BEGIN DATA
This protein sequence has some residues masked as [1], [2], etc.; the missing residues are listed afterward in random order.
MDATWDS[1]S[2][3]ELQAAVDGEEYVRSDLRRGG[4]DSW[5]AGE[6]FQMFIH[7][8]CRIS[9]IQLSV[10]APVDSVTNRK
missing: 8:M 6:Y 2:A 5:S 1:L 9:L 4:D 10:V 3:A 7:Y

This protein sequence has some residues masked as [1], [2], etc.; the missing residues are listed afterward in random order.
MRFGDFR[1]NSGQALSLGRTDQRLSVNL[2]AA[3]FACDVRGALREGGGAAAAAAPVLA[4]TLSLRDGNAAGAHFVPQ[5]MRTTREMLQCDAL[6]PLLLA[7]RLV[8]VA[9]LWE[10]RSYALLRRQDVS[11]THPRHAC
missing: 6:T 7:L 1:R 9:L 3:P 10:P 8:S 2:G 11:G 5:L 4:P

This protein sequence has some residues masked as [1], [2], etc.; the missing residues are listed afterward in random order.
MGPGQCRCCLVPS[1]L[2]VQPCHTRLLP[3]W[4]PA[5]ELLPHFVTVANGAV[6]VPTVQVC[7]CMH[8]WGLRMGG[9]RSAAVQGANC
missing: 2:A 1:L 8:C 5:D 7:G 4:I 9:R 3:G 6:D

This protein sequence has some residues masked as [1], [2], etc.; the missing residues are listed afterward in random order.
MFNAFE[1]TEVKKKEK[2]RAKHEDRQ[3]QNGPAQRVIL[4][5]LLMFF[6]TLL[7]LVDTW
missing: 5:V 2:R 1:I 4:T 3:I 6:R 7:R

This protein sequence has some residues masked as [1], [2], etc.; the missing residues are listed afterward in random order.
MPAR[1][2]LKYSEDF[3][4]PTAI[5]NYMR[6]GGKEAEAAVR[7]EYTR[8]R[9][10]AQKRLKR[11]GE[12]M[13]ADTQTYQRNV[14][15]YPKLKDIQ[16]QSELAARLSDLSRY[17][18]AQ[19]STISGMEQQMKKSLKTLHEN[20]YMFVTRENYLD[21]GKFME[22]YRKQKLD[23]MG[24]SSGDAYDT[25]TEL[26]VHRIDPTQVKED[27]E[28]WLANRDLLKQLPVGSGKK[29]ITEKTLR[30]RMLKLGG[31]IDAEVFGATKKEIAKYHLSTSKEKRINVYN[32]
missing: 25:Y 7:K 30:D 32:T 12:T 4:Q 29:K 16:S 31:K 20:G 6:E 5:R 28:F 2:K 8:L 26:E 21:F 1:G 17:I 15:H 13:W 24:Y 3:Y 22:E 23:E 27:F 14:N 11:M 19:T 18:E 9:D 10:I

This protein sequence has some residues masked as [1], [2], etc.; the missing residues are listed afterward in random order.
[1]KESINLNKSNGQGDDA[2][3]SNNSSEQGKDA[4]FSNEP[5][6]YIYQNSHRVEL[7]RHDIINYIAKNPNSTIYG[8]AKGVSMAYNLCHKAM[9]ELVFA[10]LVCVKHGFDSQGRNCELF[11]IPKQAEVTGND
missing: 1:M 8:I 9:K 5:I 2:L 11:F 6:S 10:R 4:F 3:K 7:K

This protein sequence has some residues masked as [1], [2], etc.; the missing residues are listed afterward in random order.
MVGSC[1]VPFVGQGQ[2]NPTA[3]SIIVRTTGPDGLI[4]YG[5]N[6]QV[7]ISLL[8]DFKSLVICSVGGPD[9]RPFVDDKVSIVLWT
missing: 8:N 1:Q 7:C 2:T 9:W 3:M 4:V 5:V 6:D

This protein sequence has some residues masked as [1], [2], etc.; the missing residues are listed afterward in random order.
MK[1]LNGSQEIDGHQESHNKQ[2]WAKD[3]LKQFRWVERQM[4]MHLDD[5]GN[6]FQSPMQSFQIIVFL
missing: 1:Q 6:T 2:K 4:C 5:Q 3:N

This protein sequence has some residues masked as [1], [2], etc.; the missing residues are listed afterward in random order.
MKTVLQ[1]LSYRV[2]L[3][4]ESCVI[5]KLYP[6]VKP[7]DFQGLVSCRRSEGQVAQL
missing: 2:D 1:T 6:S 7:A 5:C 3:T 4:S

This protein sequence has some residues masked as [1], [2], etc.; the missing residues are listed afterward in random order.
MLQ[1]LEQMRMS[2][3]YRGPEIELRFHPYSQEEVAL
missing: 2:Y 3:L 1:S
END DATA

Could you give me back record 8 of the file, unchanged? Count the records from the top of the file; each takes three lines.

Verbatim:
This protein sequence has some residues masked as [1], [2], etc.; the missing residues are listed afterward in random order.
MK[1]LNGSQEIDGHQESHNKQ[2]WAKD[3]LKQFRWVERQM[4]MHLDD[5]GN[6]FQSPMQSFQIIVFL
missing: 1:Q 6:T 2:K 4:C 5:Q 3:N